Houthi militia violates UN-brokered ceasefire in Hodeidah 29 times in last 24 hours

The Houthi militia have violated the UN-brokered ceasefire in the Yemeni port city of Hodeidah 29 times in the last 24 hours. (Reuters/File)
Updated 27 December 2018

Houthi militia violates UN-brokered ceasefire in Hodeidah 29 times in last 24 hours

JEDDAH: The Houthi militia have violated the UN-brokered ceasefire in the Yemeni port city of Hodeidah 29 times in the last 24 hours, the Arab coalition said.

The coalition also said that the Iranian-backed Houthis continue to violate the truce in Hodeidah, and that they have been bombing areas populated by civilians resulting in injuries. 

The warring parties in Yemen’s nearly four-year war reached a ceasefire deal at UN-sponsored peace talks in Sweden earlier this month. The truce began last week Tuesday but the Houthis continue to violate it. 

The UN Security Council last week unanimously approved the deployment — for an initial 30 days — of an advance monitoring team led by retired Dutch General Patrick Cammaert. He is chair of a Redeployment Coordination Committee (RCC) that includes representatives from both sides of the conflict.
Cammaert’s team, which the United Nations has said will not be uniformed or armed, will oversee the truce and troop withdrawal from Hodeidah city and three ports.
The United Nations will also provide support for the management of and inspections at the ports of Hodeidah, Salif and Ras Issa; and strengthen its presence in the region.
Hodeidah, the main port used to feed Yemen’s 30 million people, has been the focus of fighting this year, raising fears abroad that a full-scale assault could cut off supplies to nearly 16 million people suffering from severe hunger.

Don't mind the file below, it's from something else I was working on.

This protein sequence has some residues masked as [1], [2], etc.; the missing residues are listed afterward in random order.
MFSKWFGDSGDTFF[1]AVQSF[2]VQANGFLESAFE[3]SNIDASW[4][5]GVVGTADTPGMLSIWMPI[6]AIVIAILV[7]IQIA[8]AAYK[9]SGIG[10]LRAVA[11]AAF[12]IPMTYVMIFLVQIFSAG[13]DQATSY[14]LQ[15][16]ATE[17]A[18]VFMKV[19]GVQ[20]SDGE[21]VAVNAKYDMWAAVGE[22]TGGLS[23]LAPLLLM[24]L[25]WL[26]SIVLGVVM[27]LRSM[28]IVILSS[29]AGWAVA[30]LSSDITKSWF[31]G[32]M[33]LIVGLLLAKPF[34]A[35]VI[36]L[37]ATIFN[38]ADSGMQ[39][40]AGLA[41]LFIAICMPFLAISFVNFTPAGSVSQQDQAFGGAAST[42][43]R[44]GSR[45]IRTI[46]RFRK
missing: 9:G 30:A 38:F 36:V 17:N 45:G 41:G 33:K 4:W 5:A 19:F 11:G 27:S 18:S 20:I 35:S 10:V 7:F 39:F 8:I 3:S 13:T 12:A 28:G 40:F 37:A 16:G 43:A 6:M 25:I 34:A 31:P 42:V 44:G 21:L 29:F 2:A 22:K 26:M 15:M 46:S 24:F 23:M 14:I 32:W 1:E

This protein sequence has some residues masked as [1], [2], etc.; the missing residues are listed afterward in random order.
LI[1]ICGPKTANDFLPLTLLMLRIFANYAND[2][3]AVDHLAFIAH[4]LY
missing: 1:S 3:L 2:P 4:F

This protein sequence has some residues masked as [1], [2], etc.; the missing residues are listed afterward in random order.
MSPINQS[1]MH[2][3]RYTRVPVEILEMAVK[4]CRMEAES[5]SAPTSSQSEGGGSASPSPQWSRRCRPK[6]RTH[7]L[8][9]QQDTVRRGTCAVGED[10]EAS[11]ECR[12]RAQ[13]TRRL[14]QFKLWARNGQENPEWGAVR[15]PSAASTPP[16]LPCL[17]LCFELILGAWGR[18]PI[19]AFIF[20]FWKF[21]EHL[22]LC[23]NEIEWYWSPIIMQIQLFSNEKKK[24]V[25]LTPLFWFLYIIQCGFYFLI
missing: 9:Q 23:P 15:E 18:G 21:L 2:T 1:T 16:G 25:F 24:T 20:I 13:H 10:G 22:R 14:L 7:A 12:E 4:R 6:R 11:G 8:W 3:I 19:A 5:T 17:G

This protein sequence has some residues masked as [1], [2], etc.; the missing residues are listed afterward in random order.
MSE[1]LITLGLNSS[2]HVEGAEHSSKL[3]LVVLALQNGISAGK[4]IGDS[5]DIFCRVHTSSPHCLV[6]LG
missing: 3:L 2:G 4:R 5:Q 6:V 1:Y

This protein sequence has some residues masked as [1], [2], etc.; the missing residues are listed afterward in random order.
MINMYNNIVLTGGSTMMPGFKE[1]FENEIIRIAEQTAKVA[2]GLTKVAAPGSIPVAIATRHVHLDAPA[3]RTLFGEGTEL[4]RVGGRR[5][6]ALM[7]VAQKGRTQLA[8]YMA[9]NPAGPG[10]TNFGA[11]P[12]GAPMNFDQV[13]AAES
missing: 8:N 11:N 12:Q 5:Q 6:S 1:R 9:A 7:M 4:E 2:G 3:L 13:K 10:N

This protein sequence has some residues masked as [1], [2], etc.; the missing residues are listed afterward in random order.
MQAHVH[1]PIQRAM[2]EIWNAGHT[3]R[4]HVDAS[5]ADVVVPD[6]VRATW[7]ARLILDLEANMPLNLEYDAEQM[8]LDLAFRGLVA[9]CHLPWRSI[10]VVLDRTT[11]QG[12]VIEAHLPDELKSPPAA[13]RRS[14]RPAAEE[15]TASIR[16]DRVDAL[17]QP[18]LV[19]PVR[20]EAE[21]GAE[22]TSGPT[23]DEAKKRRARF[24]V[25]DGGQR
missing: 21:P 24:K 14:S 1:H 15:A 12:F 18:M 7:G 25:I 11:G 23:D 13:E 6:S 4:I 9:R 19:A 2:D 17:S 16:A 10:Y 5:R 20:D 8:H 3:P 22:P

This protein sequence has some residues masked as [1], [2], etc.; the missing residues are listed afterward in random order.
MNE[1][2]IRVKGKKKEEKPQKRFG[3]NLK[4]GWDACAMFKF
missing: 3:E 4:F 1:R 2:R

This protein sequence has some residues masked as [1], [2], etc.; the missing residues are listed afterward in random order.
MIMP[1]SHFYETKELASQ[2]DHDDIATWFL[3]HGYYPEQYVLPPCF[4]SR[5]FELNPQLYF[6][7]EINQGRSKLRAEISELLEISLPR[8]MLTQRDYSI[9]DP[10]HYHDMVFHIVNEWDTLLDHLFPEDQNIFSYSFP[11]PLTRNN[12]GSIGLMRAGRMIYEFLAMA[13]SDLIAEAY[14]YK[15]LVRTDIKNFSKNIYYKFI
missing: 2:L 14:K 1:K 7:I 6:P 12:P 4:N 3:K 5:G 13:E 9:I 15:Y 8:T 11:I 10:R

The deal reached in Sweden is meant to pave the way for a wider ceasefire in the impoverished country and a second round of talks in January on a framework for political negotiations.


Iran sentences British lawyer to 10 years in jail for spying

Iran has a long track record of detaining foreigners and political prisoners in Evin prison (pictured). (File/Reuters)
Updated 11 August 2020

Iran sentences British lawyer to 10 years in jail for spying

  • British-Iranian dual national is accused of recruiting Iranian officials to work for MI6
  • Latest convictions highlight Iran’s ‘arbitrary’ targeting of foreigners with Western links

LONDON: A British-Iranian lawyer has been convicted on charges of spying and sentenced to 10 years in prison, along with four other Iranian nationals.

Iran’s judiciary said Shahram Shirkhani, a Tehran-based lawyer, spied for British intelligence services and tried to recruit Iranian officials to work for MI6.

Shirkhani, who also taught law at the Islamic Azad University at the time of his arrest, previously served as a legal adviser to Iran’s foreign investment authority.

Gholamhossein Esmaili, a judiciary spokesman, said Shikhani had passed on classified information about Iran’s central bank and defense ministry contracts.

Shikhani was one of “five Iranians who were spying for foreign intelligence services” to be arrested over the past few months, Esmaili said, alleging that they had been working for Britain, Israel and Germany.

The only other person named by Esmaili for spying was Masoud Mosaheb, an Austrian-Iranian national who served as secretary-general of the Iran-Austria friendship association.

In a separate case to that of Shikhani, Mosaheb was also sentenced to 10 years in jail for spying for Israeli and German intelligence agencies, Esmaili said.

Tehran has been widely criticised for its judicial process and for targeting foreigners perceived to have links with Western nations.

The UN Working Group on Arbitrary Detention has previously noted the pattern of Iran detaining dual nationals, and said the arrests and detentions of many of those detained by Tehran are “arbitrary,” and that authorities targeted people based on their “national or social origin.” 

Human Rights Watch said Iranian authorities “systematically deny” foreigners charged with national security crimes — such as Shikhani and Mosaheb — with access to lawyers of their choosing.

They also said that many of those sentenced in Iran to long jail terms or even death “did not have access to any legal counsel during investigation.”

Last month, Iran executed Mahmoud Mousavi Majd, a former translator convicted of spying for the US and Israel. He was accused of helping locate Qassem Soleimani, the powerful commander killed by the US in a drone strike.

Reza Asgari was also executed in July after he was convicted of spying on Iran’s missile program for the US.